Plagiarism is taking someone else's ideas or published information and using it in your own writing as if it was your own. When you cite someone, you are acknowledging you have used the information created by someone else in your work.
Plagiarism is stealing. When you plagiarize, you are denying an author rightful credit for their work. In other worse, ou are stealing.
Plagiarism is dishonest. Plagiarism is a form of lying--you are passing off someone else's work as your own.
Plagiarism goes against academic integrity. In the academic world, scholars abide by "academic integrity." This means they agree to share their work under the condition that they receive credit for their original work and scholarship.
Don't submit someone else's work as your own. This includes friends as well as information you find on the Internet or in a library.
Always cite your sources. This lets your audience know where you got your information. If you don't cite, you're submitting someone else's work as your own.
Ideas from someone else have to be either paraphrased (rephrased in your own words) and cited; summarized and cited; or quoted and cited. See the difference between quoting, summarizing, and paraphrasing.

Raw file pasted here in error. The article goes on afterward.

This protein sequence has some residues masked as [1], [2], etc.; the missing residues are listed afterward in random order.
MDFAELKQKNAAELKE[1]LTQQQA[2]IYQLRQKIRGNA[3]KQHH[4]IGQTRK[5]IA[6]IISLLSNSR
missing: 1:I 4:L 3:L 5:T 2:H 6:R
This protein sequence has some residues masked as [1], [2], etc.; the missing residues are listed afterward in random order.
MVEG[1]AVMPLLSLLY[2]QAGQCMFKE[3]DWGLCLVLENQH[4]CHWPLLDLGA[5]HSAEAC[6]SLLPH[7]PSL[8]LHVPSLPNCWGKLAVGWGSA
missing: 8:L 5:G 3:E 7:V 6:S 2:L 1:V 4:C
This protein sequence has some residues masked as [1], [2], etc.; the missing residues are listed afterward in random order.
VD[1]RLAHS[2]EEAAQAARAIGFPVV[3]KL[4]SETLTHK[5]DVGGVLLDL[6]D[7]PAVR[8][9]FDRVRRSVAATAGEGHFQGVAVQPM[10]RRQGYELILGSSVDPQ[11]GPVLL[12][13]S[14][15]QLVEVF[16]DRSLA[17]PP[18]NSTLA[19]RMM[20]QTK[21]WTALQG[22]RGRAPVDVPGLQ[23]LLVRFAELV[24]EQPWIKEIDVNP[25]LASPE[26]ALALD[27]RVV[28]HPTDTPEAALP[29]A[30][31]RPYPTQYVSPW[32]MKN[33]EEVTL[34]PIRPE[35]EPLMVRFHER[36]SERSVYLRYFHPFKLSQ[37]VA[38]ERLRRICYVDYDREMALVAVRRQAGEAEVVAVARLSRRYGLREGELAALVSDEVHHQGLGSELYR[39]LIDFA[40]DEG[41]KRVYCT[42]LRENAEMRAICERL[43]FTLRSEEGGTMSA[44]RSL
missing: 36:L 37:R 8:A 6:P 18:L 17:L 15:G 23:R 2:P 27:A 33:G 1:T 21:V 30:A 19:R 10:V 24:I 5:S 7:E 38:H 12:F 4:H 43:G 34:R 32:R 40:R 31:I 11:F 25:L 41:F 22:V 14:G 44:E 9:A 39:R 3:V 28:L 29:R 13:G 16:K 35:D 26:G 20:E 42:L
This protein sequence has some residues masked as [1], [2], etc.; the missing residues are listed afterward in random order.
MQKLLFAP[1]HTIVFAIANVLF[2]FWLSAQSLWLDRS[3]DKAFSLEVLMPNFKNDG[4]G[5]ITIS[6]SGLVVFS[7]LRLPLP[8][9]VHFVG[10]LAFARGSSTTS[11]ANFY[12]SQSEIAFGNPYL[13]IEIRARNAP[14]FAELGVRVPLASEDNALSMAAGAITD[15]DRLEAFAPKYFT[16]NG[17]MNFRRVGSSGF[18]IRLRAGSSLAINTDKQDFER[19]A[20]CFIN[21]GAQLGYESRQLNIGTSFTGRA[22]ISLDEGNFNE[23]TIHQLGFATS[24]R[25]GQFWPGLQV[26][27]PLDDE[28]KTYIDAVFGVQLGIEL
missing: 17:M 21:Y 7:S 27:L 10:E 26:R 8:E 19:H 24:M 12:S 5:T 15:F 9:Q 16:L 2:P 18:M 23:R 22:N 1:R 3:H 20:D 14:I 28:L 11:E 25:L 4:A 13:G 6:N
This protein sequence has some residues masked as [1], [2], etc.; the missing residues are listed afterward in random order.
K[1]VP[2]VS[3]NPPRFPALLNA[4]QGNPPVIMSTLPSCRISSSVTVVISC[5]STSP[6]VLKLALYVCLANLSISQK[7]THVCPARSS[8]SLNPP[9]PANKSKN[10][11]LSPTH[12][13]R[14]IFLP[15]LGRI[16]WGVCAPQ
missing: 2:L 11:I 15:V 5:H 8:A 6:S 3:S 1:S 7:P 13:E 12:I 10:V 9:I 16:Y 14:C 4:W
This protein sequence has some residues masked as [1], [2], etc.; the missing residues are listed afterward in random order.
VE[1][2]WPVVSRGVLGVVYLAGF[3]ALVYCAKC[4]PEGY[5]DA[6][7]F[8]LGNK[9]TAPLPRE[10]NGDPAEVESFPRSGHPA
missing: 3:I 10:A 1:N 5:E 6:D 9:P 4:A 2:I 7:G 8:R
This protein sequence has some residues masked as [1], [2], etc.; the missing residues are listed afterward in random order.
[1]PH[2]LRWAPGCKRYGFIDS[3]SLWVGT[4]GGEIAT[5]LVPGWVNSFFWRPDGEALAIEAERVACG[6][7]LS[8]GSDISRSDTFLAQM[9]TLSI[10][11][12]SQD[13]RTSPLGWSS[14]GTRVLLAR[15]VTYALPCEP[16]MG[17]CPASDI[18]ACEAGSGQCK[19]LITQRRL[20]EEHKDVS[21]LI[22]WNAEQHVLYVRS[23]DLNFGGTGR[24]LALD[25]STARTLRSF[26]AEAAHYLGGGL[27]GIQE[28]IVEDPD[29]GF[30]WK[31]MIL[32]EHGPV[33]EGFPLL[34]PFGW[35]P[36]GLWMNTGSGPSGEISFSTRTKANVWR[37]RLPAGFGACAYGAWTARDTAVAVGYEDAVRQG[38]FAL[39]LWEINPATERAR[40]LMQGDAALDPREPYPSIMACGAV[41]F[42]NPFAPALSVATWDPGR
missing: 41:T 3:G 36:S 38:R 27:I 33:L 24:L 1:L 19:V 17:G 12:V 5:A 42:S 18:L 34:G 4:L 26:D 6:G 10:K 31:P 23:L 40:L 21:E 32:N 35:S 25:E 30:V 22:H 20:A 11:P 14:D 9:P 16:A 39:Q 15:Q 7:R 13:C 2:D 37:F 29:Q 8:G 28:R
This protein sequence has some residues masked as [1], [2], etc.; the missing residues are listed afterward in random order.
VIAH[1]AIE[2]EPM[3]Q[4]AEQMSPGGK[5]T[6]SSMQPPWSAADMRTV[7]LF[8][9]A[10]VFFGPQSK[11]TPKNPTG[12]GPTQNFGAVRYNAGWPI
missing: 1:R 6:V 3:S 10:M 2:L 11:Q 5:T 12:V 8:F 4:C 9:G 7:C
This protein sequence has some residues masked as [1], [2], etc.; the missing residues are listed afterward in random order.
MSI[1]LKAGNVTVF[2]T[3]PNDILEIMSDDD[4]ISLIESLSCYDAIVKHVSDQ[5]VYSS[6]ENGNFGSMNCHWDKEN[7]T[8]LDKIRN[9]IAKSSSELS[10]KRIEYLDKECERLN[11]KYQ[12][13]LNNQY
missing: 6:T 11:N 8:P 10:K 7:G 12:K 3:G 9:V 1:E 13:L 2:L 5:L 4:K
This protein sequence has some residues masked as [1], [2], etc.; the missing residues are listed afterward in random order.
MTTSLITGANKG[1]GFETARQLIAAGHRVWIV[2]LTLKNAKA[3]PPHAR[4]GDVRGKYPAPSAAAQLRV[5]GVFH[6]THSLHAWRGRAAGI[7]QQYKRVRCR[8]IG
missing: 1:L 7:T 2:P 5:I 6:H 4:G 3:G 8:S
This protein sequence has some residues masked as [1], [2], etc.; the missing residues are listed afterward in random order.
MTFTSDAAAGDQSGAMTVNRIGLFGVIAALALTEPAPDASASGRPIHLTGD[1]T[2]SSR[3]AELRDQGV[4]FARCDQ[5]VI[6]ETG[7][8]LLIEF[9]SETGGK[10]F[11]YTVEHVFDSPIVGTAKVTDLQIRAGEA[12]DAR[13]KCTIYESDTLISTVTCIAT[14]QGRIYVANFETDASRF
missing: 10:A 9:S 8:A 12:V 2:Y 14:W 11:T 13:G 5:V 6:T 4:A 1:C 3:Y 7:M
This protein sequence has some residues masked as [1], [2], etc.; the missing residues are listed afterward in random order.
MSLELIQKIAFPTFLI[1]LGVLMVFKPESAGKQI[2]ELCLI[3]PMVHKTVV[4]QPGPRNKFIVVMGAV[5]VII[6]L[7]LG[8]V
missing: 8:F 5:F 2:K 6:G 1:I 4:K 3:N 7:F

Your instructor and/or an academic committee may look into any suspicions of plagiarism or cheating. If the accusations turn out ot be true, the University of Illinois' Student Code states that you could face:
Don't panic! Yes, you have to cite. But we can help! Check out our citation guide: guides.library.illinois.edu/citingsources
APA (American Psychological Association)
Author, A. A. (Year of publication). Title: Capital letter for subtitle also. Publisher.
Author, A. A., B. B., & Author, C. C. (Year). Title of Article. Title of Periodical, volume number (issue number), pages. http://dx.doi.org/xx.xxx/yyyy
Author, A. A., & Author, B.B> (Date of publication). Title of Webpage. Name of Website. Retrieved Month, (Date Year) from URL
(Author, Year of publication, p. #)
Angeli, E., Wagner, J., Lawrick, E., Moore, K., Anderson, M., Soderlund, L., & Brizee, A. (2010, May 5). General Format. Retrieved from http://owl.english.purdue.edu/owl/resource/560/01/
Learn more at: http://owl.english.purdue.edu/owl/resource
There are three ways you can integrate sources into your paper.
For more information and to see examples of how to integrate sources, see the Integrate Sources Into Your Paper link below.
The purpose of an annotated bibliography is to describe the cited material, whether a book, article or other type of source. It is a brief, descriptive note that should provide sufficient information so that a determination can be made as to whether the source should be examined further for use. Annotations help to clarify each source, and they will often provide evaluative information as well.
This guide contains instructions on creating an annotated bibliography.
What you should include: most annotations are between 50 and 150 words.
An annotation should:
NOT be a book review or abstract
Annotated Bibliography Resources